Jake Berry: A Royal Yacht would be a great symbol of a newly-independent Britain

Posted On: 
5th December 2016

There has never been a more important time to consider how Britain projects herself on the world stage, says Jake Berry

The Britannia before it was decommissioned in 1997. A new Royal Yacht "could act as a catalyst" for trade deals, Jake Berry writes
Credit: 
PA

On 23 June, the British public voted to leave the European Union. Had the referendum been a general election, 401 of 632 constituencies would have voted to leave giving a leave party a bigger majority than the Blair government in 1997. In voting this way the British people sent a powerful message that it is time for Britain to stand tall in the world again and project its power and influence around the globe as an independent nation.

As our prime minister negotiates our departure from the European Union there has never been a better time to consider how Britain projects herself on the world stage. Image is everything. Recently a group of around 100 MPs made the case to the prime minister that now is the time to commission a new Royal Yacht Britannia as a great symbol of global Britain.

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The need for a royal yacht is real. It was illustrated in full colour to us last week when we heard the news that during much of his forthcoming Caribbean tour Prince Harry will live on a tanker ship. As he spends 14 days visiting seven countries on behalf of the Queen, he will spend his nights sleeping on the Royal Fleet Auxiliary Wave Knight.

At any point during this tour, the Wave Knight could be called upon to resume its role in Operation Martillo, an international drug-busting effort across the Caribbean, which will be running while Prince Harry is on board. Had this tour taken place earlier in the month, the prince may have found himself intercepting a $40m cocaine shipment.

During his tour the prince will not be able to invite guests on board – as members of the royal family used to. In contrast, if we commissioned a new Royal Yacht Britannia the prince could rely on the support of the vessel and he could host diplomatic and commercial events during the course of the programme, showcasing the United Kingdom and bringing trade to our shores.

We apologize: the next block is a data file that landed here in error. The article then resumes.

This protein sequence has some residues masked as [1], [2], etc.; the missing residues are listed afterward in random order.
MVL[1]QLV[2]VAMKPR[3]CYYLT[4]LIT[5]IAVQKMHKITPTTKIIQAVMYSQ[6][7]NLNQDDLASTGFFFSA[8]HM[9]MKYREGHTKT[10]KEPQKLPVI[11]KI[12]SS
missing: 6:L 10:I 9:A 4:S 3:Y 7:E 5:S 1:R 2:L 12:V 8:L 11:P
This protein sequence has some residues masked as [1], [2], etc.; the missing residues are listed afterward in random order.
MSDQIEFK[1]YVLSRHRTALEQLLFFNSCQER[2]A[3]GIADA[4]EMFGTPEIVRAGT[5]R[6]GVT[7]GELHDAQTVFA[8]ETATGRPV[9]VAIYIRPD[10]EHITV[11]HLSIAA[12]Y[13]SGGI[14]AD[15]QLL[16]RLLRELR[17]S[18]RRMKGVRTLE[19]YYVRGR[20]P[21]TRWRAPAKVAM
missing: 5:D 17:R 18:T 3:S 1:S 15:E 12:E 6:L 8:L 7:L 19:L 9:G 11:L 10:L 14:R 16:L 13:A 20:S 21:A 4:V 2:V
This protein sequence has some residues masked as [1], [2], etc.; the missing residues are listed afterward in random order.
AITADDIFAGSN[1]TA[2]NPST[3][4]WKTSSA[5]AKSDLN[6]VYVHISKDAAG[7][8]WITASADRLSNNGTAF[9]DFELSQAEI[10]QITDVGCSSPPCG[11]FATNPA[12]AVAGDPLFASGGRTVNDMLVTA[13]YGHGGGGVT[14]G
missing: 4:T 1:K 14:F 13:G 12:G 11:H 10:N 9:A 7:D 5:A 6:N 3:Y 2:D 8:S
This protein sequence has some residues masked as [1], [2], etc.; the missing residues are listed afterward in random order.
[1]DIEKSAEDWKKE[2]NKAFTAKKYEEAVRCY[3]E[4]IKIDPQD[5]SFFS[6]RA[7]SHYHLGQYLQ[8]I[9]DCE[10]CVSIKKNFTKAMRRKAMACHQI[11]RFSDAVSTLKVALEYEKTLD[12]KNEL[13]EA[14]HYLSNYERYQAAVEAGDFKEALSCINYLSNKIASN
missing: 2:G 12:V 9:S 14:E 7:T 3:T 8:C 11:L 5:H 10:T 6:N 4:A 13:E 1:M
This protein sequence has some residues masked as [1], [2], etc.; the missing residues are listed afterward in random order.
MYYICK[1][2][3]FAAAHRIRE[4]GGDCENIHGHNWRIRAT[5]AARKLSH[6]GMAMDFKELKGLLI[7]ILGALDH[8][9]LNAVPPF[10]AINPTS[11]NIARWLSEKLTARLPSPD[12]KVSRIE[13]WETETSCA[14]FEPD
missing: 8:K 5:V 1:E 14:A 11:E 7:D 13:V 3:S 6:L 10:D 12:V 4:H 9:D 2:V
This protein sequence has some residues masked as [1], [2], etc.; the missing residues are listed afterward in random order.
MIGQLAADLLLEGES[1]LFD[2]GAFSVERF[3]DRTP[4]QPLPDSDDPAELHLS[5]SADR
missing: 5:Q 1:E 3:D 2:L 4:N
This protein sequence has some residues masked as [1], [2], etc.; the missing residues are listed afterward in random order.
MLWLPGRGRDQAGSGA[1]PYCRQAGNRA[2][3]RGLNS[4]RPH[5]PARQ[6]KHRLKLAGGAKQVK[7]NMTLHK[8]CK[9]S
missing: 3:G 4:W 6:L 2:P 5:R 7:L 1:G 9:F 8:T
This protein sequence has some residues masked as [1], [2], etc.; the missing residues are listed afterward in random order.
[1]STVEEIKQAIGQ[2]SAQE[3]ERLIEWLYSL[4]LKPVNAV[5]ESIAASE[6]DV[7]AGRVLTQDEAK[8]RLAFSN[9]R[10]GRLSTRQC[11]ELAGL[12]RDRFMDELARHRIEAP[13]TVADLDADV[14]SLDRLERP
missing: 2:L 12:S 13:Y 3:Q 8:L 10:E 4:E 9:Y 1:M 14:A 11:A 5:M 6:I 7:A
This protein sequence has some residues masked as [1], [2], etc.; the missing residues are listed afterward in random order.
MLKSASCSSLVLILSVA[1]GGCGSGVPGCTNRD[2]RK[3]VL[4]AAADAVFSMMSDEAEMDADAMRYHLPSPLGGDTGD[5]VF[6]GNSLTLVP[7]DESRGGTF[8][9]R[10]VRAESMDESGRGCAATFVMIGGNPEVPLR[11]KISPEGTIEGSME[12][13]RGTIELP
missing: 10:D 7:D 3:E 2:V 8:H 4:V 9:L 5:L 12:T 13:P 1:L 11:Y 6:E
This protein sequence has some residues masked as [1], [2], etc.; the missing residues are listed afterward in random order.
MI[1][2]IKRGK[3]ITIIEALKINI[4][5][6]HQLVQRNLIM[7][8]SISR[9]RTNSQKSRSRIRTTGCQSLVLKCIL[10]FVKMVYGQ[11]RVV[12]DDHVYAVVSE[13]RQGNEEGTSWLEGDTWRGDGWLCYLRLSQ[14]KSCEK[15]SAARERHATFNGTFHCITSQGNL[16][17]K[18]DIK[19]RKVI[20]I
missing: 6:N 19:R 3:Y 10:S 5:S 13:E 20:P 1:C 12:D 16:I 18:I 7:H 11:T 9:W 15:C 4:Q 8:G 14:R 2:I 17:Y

Not only would Britannia be a great symbol for a new global Britain, she could also be a huge economic boost. During her commercially profitable years, Britannia hosted business figures from across the globe for “sea days”, days on which opportunities were discussed, and trade agreements struck.

“Sea days” took place both around the coast of Britain and abroad, and were organised to coincide with an official state visit by Britannia. Between 1991 and 1995 she is estimated to have brought in £3bn of commercial trade deals.

A new Britannia could act as a catalyst for a newly-independent Britain to win new trade deals.

Furthermore this is a great chance to showcase the best of British industry and shipbuilding. Imagine for a second the most exclusive British-made yacht in the world, built in Northern Ireland, with engines from Derby, steel from Wales, and fitted out on the Clyde.

The best part of this campaign has been the volume of support shown by members of the public who have offered to help – some even sending in cheques. Britain believes in a new royal yacht and the £250,000 donated by British businesses within 48 hours of a debate on this subject in Westminster Hall proves that serious support is with us. It would be fantastic if no taxpayer funds were used in this yacht. It would be a new Britannia for a new Britain, funded by the people for the people to support our royal family.

Britain remains the third largest maritime power in the world and we have a unique history and connection with the sea. She deserves a floating royal palace that can be used to host meetings and exhibitions to showcase the best of British business and project our humanitarian role across the globe.

As an island race our relationship with the sea is written into our DNA. As our Queen herself said when launching Britannia on the Clyde in 1953: “My father felt most strongly, as I do, that a yacht was a necessity, and not a luxury for the head of our great British Commonwealth, between whose countries the sea is no barrier but a natural highway.” Now is the time to build on this enthusiasm and make a new Britannia a reality.

Jake Berry is Conservative MP for Rossendale and Darwen